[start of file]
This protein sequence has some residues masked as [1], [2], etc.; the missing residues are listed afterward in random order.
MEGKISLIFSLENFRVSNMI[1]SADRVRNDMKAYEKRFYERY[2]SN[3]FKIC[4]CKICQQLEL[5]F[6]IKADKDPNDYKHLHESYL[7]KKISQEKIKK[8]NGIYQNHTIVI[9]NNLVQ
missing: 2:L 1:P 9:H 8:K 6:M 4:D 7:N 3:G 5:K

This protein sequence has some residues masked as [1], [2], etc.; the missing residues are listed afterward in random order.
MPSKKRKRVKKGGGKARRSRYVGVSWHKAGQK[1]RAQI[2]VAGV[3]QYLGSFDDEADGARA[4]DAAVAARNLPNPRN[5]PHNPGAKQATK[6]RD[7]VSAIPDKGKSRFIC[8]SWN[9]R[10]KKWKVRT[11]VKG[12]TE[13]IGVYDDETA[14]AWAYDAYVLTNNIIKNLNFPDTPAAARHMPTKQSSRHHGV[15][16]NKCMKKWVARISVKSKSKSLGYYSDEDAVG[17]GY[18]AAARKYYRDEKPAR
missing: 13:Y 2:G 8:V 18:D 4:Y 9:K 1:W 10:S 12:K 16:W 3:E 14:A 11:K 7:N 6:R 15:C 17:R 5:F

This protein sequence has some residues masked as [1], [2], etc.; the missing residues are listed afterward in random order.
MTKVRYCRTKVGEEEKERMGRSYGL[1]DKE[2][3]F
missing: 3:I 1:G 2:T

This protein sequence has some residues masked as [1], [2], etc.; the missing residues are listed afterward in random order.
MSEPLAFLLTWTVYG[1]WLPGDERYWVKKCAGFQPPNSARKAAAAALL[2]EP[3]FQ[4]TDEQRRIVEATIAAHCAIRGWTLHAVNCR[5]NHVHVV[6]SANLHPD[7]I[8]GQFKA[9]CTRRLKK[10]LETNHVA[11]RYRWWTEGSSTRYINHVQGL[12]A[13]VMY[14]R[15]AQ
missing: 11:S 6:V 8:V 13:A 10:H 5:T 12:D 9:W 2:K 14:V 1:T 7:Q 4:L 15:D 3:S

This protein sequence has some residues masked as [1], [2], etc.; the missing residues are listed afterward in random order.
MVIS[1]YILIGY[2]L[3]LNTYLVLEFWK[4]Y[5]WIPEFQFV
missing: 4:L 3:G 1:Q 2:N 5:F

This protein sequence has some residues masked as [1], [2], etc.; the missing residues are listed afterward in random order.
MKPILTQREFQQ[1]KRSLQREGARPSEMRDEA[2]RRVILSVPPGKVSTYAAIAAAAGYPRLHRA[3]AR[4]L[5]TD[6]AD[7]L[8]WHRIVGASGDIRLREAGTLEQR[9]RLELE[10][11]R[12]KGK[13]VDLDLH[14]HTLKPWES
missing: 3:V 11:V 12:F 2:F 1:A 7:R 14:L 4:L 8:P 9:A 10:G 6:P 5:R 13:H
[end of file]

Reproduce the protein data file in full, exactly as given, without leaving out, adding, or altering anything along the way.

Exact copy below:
This protein sequence has some residues masked as [1], [2], etc.; the missing residues are listed afterward in random order.
MEGKISLIFSLENFRVSNMI[1]SADRVRNDMKAYEKRFYERY[2]SN[3]FKIC[4]CKICQQLEL[5]F[6]IKADKDPNDYKHLHESYL[7]KKISQEKIKK[8]NGIYQNHTIVI[9]NNLVQ
missing: 2:L 1:P 9:H 8:K 6:M 4:D 7:N 3:G 5:K

This protein sequence has some residues masked as [1], [2], etc.; the missing residues are listed afterward in random order.
MPSKKRKRVKKGGGKARRSRYVGVSWHKAGQK[1]RAQI[2]VAGV[3]QYLGSFDDEADGARA[4]DAAVAARNLPNPRN[5]PHNPGAKQATK[6]RD[7]VSAIPDKGKSRFIC[8]SWN[9]R[10]KKWKVRT[11]VKG[12]TE[13]IGVYDDETA[14]AWAYDAYVLTNNIIKNLNFPDTPAAARHMPTKQSSRHHGV[15][16]NKCMKKWVARISVKSKSKSLGYYSDEDAVG[17]GY[18]AAARKYYRDEKPAR
missing: 13:Y 2:G 8:V 18:D 4:Y 9:K 1:W 10:S 12:K 16:W 3:E 14:A 11:K 7:N 6:R 15:C 17:R 5:F

This protein sequence has some residues masked as [1], [2], etc.; the missing residues are listed afterward in random order.
MTKVRYCRTKVGEEEKERMGRSYGL[1]DKE[2][3]F
missing: 3:I 1:G 2:T

This protein sequence has some residues masked as [1], [2], etc.; the missing residues are listed afterward in random order.
MSEPLAFLLTWTVYG[1]WLPGDERYWVKKCAGFQPPNSARKAAAAALL[2]EP[3]FQ[4]TDEQRRIVEATIAAHCAIRGWTLHAVNCR[5]NHVHVV[6]SANLHPD[7]I[8]GQFKA[9]CTRRLKK[10]LETNHVA[11]RYRWWTEGSSTRYINHVQGL[12]A[13]VMY[14]R[15]AQ
missing: 11:S 6:V 8:V 13:A 10:H 5:T 12:D 9:W 2:K 14:V 1:T 7:Q 4:L 15:D 3:S

This protein sequence has some residues masked as [1], [2], etc.; the missing residues are listed afterward in random order.
MVIS[1]YILIGY[2]L[3]LNTYLVLEFWK[4]Y[5]WIPEFQFV
missing: 4:L 3:G 1:Q 2:N 5:F

This protein sequence has some residues masked as [1], [2], etc.; the missing residues are listed afterward in random order.
MKPILTQREFQQ[1]KRSLQREGARPSEMRDEA[2]RRVILSVPPGKVSTYAAIAAAAGYPRLHRA[3]AR[4]L[5]TD[6]AD[7]L[8]WHRIVGASGDIRLREAGTLEQR[9]RLELE[10][11]R[12]KGK[13]VDLDLH[14]HTLKPWES
missing: 3:V 11:V 12:F 2:F 1:A 7:R 14:L 4:L 8:P 9:A 10:G 6:P 5:R 13:H